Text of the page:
Unlike previous years, Amazon Prime Day 2020 didn’t see any major technical glitches or outages. Apart from occasional page load timeouts and slow performance at peak times, the online shopping experience was reportedly smooth. More generally across the e-commerce sector, trends emerged to show and counter the influence of Amazon Prime Day: non-Amazon e-commerce sites offering promotions during Prime Day saw up to four-times-higher traffic than normal compared with sites that offered no promotions, and comparison shopping became the norm rather than the exception.
For Amazon and its marketplace sellers, shopping moved along at a brisk pace, beating the predicted 43% leap in sales over 2019’s Prime Day. This year sales topped 10.4 billion USD globally, surpassing the 9.7 billion USD forecast this year).
Most news stories focused on the deals available rather than performance issues, which appear to have been negligible -- highlighting the necessity and importance of being ready for anything when launching a major online shopping event.
Primed for the holidays
In fact, because Amazon Prime Day was delayed from its traditional July to mid-October, most consumers have regarded it as a holiday shopping kickoff and have begun the shopping they’d normally do around Black Friday now. The combination of a late Prime Day and an uncertain in-person shopping future thanks to Covid has created conditions ripe for early and socially distanced shopping.
Other ways to shop
The popularity of Amazon Prime Day notwithstanding, other retailers benefit from Amazon’s efforts to drum up off-season revenue as well. Consumers aiming to support their own values through shopping by supporting small businesses, boycotting Amazon for its labor practices, or seeking better competing deals elsewhere are increasingly finding alternatives. Many retailers are responsive to these demands, targeting authentic engagement with cause marketing, offering steep discounts without requiring that a shopper be a member or have a subscription (as is the case for Amazon Prime) to take advantage, or looking at long-term relationships with customers.
Amazon Prime Day has also helped to highlight different retail strategies and ways of shopping that contrast the Amazon Prime model. For example, direct-to-consumer brands that rely on consumer subscriptions or loyalty programs focus all-year-round on customer friendliness, i.e. ensuring stability and shopping when the consumer wants, not when the retailer thinks they should. This model aims to “transcend deal-busting culture”, avoiding deals and discounts and building long-term customer relationships instead.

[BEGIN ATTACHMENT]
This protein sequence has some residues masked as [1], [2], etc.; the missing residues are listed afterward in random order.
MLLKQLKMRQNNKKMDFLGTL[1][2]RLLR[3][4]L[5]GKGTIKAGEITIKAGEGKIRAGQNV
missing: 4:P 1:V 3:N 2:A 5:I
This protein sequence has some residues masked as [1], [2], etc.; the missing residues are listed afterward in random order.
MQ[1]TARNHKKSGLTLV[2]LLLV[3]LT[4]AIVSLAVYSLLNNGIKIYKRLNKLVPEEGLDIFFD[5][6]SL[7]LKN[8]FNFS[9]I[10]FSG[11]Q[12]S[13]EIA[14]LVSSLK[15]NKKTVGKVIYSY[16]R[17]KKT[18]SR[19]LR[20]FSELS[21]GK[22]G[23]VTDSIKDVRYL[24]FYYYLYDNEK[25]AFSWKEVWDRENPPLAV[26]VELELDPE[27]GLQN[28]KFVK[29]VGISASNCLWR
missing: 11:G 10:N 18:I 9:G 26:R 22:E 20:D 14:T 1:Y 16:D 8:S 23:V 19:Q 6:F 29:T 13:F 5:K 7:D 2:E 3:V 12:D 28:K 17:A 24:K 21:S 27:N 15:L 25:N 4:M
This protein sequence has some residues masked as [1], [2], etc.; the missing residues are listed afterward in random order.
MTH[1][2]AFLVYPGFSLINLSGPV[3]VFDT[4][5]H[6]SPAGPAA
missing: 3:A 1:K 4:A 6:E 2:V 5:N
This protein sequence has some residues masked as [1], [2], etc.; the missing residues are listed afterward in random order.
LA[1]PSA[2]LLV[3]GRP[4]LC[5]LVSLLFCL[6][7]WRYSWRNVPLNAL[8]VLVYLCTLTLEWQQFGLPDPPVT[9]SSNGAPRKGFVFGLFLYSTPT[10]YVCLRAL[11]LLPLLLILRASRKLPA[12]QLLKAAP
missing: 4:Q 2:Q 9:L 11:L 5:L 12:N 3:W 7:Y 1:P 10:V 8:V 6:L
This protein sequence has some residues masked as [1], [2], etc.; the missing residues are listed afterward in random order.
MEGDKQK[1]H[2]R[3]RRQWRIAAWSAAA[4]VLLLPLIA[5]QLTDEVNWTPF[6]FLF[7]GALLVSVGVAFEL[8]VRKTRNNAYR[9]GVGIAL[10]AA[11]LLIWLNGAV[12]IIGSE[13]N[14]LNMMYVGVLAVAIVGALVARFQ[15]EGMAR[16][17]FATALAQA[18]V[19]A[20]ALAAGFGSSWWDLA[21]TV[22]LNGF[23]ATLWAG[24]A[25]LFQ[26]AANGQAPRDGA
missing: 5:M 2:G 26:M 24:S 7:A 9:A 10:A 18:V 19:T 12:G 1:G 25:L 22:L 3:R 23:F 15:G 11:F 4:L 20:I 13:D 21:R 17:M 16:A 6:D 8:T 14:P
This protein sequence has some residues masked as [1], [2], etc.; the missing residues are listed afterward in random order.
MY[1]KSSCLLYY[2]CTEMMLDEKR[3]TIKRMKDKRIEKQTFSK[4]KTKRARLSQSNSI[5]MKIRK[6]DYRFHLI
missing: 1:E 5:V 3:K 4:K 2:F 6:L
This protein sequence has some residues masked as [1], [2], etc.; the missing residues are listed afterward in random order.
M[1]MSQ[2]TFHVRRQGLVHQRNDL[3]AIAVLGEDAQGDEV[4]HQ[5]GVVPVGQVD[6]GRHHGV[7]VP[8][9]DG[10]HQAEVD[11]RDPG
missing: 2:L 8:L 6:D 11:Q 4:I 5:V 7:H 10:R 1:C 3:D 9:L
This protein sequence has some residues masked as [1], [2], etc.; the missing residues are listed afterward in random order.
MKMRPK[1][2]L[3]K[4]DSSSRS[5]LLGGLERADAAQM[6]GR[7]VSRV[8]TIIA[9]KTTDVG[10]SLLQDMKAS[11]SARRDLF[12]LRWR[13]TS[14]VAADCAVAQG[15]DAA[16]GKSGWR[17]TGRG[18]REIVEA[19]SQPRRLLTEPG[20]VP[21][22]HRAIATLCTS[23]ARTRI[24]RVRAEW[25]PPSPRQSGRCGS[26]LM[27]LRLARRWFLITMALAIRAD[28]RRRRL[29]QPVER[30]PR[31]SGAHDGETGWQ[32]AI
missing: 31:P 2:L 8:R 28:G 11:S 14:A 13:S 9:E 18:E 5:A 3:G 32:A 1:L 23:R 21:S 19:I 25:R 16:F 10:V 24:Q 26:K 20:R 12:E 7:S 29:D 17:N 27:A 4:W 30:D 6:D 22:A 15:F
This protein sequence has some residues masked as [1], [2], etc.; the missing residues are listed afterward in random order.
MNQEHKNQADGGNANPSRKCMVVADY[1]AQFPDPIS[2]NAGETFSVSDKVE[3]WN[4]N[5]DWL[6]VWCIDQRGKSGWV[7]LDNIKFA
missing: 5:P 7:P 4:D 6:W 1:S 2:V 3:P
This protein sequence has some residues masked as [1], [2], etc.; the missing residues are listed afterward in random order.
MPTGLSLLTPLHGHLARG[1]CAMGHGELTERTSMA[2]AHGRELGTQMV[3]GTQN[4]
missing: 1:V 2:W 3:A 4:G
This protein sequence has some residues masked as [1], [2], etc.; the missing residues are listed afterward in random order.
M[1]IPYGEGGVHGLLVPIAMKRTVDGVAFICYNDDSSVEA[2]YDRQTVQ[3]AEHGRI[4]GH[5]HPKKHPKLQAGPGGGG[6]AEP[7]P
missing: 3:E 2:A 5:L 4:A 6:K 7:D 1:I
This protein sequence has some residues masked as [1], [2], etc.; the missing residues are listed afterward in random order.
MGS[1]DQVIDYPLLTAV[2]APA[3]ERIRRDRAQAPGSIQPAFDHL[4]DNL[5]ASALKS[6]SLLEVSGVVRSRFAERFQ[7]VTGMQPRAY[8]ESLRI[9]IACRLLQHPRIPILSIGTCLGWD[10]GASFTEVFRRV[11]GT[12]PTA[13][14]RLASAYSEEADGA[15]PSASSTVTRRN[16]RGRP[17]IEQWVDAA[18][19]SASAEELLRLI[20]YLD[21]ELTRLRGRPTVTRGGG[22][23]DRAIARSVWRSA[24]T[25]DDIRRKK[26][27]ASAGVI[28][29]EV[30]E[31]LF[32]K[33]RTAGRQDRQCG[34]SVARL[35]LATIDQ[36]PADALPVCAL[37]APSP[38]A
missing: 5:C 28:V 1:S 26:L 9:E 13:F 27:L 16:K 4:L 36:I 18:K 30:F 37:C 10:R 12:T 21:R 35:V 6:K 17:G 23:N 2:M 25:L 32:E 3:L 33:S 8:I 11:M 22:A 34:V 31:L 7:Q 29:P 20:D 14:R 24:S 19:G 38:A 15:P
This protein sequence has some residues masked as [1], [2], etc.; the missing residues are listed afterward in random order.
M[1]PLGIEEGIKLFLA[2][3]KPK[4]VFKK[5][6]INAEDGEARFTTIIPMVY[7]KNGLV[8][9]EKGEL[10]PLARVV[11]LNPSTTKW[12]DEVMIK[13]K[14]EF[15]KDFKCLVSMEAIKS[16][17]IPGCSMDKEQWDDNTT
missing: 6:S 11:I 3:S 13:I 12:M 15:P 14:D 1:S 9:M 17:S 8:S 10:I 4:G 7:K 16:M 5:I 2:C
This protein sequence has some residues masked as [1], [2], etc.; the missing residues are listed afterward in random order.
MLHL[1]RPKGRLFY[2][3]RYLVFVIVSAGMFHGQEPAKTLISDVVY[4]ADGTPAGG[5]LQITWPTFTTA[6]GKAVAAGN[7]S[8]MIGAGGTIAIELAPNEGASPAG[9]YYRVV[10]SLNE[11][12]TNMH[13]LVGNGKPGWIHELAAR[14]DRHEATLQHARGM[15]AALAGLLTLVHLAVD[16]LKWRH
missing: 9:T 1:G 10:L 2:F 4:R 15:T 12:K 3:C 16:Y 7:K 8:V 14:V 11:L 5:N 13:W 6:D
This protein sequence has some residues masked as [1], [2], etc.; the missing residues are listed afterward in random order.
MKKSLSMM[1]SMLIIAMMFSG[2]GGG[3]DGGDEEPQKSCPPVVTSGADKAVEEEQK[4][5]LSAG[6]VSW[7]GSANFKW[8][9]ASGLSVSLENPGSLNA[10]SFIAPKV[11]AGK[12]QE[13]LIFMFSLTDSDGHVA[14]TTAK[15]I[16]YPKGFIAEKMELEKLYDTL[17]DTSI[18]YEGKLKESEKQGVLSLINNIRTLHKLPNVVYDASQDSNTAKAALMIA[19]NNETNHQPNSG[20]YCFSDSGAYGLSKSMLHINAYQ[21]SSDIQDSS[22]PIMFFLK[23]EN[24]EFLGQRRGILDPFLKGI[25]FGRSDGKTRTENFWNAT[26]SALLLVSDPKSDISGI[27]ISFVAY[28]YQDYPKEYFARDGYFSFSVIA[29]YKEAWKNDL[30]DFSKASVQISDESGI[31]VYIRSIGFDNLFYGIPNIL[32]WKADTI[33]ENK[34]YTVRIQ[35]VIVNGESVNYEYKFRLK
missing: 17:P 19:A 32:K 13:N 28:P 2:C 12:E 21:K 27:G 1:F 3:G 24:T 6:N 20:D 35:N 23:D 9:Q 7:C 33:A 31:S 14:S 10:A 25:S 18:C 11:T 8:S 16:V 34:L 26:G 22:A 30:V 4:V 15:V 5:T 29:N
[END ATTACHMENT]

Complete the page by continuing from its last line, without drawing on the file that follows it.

Naturally, though, when a day like Prime Day comes along, it’s a good opportunity for all kinds of retailers to make a bit of noise about what they offer and what makes them different. In 2020, as shopping behaviors have changed completely, the retailer-consumer relationship has also changed, and successful retailers will tune in to the changing landscape.
Semper paratus: Always ready
Let’s not forget that it’s always a good time to be prepared for surprises these shopping extravaganzas might throw at you.
Always be ready.
- Focus on speed/page load performance: Retailers continue to get this one wrong. According to Akamai, 100ms delay in website load time can cost you 7% in conversion; a two-second page load delay increases bounce rate by 103%
- Have a backup plan: Be ready with a cloud caching solution to be able to scale up and down elastically
- Test: Stress test your setup
- Plan for availability: Make yourself redundant and as bulletproof as possible but plan for a potential outage; make sure consumers still see something other than an error message (caching can help here)
- Don’t forget mobile: As shopping on mobile continues to grow, 53% of mobile site visitors will leave if a page takes more than 3 seconds to load; bounce rates are higher on mobile phones than for any other device, according to Akamai statistics
In a competitive business like e-commerce, it’s more important than ever to understand and plan for the new normal: year-round shopping and special events both can create unexpected traffic peaks.
Be technically ready -- all the time.